Die Ehre, die mir durch die Erwählung zum correspondirenden Mitglied der physikalisch-mathematischen Klasse der Königlichen Akademie der Wissenschaften zu Theil wurde, hat mich hoch beglückt. Diese Auszeichnung von Seiten der hervorragendsten Forscher giebt mir die wohlthuende Gewähr, daß meine Bemühungen, der Wissenschaft zu nützen, doch nicht ganz vergebliche gewesen sind. Wollen Sie die Güte haben, den Mitgliedern der mathematisch-physikalischen Klasse meinen innigsten Dank übermitteln zu wollen. 
Mit größter Hochachtung zeichne ich 
Ihr ergebenster 
M. Traube"
so… assuming that the german language did not undergo a radical change to the worse within merely 2 years and assuming, that mrs. sprengel was no imbecile, there is not much difference to modern german syntax at all. bit more formal and archaic, but far from the gibberish of the sprengel letter. only the spelling differs for some words.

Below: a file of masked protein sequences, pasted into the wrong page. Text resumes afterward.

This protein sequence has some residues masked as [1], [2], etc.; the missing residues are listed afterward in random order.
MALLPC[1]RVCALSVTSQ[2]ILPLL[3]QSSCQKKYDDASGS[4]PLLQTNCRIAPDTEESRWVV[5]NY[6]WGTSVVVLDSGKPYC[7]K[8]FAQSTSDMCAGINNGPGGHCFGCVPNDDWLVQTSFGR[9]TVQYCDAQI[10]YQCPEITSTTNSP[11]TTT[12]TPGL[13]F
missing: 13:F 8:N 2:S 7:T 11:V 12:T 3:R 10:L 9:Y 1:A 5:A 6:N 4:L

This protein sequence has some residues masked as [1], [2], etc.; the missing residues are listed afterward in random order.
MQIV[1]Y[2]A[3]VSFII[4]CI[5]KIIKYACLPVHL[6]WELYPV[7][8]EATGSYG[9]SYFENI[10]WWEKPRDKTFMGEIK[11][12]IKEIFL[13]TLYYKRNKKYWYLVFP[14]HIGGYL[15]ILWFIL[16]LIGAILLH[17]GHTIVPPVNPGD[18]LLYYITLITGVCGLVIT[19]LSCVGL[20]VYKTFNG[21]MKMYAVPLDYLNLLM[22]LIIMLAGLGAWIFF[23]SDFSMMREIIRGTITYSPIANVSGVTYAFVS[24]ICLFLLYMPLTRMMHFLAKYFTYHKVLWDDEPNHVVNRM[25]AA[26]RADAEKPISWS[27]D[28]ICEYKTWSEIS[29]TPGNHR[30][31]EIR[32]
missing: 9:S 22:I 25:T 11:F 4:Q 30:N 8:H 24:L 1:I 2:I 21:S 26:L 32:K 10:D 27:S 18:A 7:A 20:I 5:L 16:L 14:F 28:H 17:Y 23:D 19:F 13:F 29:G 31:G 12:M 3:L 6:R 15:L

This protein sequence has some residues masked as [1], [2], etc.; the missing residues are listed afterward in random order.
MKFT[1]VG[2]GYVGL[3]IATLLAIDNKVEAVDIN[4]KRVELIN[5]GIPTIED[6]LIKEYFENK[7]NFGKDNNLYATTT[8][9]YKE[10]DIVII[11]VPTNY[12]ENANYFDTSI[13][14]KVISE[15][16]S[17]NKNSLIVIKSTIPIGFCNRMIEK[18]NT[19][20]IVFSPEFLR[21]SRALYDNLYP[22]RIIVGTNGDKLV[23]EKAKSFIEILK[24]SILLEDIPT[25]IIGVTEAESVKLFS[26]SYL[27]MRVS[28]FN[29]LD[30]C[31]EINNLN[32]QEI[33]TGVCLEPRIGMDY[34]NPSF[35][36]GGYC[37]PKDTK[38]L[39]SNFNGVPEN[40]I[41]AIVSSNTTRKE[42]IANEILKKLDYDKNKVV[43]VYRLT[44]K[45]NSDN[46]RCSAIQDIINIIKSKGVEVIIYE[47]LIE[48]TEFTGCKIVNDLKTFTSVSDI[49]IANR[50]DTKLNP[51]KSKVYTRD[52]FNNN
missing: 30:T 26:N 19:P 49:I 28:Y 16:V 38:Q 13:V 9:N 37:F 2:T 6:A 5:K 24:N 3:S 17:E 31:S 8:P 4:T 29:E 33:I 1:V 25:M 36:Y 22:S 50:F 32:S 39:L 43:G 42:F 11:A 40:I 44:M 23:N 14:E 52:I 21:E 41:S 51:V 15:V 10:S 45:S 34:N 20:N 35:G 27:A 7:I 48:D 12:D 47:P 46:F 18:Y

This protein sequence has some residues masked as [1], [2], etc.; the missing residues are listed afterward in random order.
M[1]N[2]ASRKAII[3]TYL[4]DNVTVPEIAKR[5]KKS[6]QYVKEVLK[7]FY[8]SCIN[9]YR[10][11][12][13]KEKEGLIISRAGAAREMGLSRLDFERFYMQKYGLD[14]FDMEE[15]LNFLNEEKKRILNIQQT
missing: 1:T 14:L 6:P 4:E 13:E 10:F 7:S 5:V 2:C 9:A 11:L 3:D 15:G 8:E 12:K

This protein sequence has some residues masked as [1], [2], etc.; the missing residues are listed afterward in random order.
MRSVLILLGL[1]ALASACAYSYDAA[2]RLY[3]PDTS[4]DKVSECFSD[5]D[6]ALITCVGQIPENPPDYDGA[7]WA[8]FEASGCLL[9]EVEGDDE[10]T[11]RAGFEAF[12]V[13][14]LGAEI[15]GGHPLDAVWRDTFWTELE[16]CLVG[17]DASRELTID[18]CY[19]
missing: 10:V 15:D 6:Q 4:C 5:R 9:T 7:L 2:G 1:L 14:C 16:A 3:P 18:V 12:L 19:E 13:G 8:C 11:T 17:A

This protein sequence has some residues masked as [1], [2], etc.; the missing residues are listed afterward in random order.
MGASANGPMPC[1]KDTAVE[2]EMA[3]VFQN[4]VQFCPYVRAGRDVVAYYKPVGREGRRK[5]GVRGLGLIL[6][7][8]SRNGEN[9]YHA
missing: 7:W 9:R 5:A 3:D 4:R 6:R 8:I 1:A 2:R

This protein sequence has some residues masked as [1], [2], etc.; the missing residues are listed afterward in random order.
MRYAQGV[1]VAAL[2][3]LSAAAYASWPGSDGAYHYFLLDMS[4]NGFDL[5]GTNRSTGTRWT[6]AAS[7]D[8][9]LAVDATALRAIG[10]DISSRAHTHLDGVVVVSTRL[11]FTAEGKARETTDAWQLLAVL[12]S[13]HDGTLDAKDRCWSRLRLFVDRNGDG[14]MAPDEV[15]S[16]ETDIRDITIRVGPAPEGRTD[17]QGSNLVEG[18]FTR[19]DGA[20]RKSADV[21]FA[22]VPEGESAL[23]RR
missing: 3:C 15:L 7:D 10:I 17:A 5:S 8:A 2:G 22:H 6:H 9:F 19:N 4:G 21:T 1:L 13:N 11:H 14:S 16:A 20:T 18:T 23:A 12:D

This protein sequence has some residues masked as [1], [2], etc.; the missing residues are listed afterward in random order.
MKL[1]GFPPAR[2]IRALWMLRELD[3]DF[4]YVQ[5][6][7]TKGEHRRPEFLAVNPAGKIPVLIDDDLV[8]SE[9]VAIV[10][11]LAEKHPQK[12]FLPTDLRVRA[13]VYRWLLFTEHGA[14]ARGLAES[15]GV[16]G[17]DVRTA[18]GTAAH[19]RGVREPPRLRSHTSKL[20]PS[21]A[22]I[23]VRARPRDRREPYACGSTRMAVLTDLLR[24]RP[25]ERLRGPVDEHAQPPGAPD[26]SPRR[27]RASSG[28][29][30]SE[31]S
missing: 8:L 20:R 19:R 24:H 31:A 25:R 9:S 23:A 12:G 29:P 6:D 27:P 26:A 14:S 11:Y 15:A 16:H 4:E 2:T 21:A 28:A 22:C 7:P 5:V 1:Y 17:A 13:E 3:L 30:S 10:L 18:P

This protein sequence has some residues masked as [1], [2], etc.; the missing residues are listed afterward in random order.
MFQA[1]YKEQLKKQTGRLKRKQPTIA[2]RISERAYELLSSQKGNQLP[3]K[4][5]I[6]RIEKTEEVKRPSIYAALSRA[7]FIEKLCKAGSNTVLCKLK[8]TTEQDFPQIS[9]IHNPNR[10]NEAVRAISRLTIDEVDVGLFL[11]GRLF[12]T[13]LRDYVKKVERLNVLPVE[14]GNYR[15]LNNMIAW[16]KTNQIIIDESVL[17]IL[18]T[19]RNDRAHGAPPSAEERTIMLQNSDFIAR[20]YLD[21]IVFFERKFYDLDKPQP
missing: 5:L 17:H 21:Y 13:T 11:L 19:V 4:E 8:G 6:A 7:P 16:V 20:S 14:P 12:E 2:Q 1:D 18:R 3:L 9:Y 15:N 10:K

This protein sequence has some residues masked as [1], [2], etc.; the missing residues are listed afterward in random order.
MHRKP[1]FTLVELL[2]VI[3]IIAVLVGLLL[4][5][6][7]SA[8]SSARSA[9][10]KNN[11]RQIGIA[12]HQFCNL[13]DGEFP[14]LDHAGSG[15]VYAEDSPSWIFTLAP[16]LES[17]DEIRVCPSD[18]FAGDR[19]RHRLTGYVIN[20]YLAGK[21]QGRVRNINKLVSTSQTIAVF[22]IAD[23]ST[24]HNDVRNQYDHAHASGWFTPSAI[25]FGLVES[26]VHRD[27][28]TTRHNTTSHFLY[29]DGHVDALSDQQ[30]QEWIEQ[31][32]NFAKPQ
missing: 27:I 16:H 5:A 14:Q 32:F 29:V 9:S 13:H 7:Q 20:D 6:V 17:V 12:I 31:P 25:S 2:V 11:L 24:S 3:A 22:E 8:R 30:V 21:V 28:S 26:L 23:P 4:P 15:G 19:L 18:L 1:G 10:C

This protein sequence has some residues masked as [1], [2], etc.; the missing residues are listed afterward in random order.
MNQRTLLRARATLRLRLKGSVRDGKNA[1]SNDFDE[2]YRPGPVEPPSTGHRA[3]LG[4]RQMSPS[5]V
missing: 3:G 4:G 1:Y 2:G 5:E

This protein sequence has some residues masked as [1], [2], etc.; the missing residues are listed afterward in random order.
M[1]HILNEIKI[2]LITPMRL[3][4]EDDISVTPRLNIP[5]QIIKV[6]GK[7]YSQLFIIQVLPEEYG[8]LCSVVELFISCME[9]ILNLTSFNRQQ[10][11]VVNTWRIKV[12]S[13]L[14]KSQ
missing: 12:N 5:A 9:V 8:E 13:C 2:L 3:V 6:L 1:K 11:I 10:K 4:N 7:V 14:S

here a more informal letter to a friend from the same website:

"Breslau 10.5.75.
Lieber Freund!
Endlich ein Lebenszeichen von Ihnen! Ich freue mich, daß Sie wieder wohlauf sind u. hoffe, daß Sie mir keine Vorwürfe machen werden, nicht mit bei der Parthie gewesen zu sein.
Wie gern hätte ich die Reise mitgemacht! Aber es ging wieder einmal nicht. Die Reise nach Ungarn konnte nicht verschoben werden, und dann waren nebenbei Vorbereitungen für die Hochzeit meiner Anna nöthig, Herstellung der Wohnung in moderne ... usw., - Beschäftigungen, die mich auch jetzt noch vielfach in Anspruch nehmen.
Kommen Sie doch jedenfalls zu Pfingsten her. Sie würden uns Alle sehr erfreuen. Beste Grüße von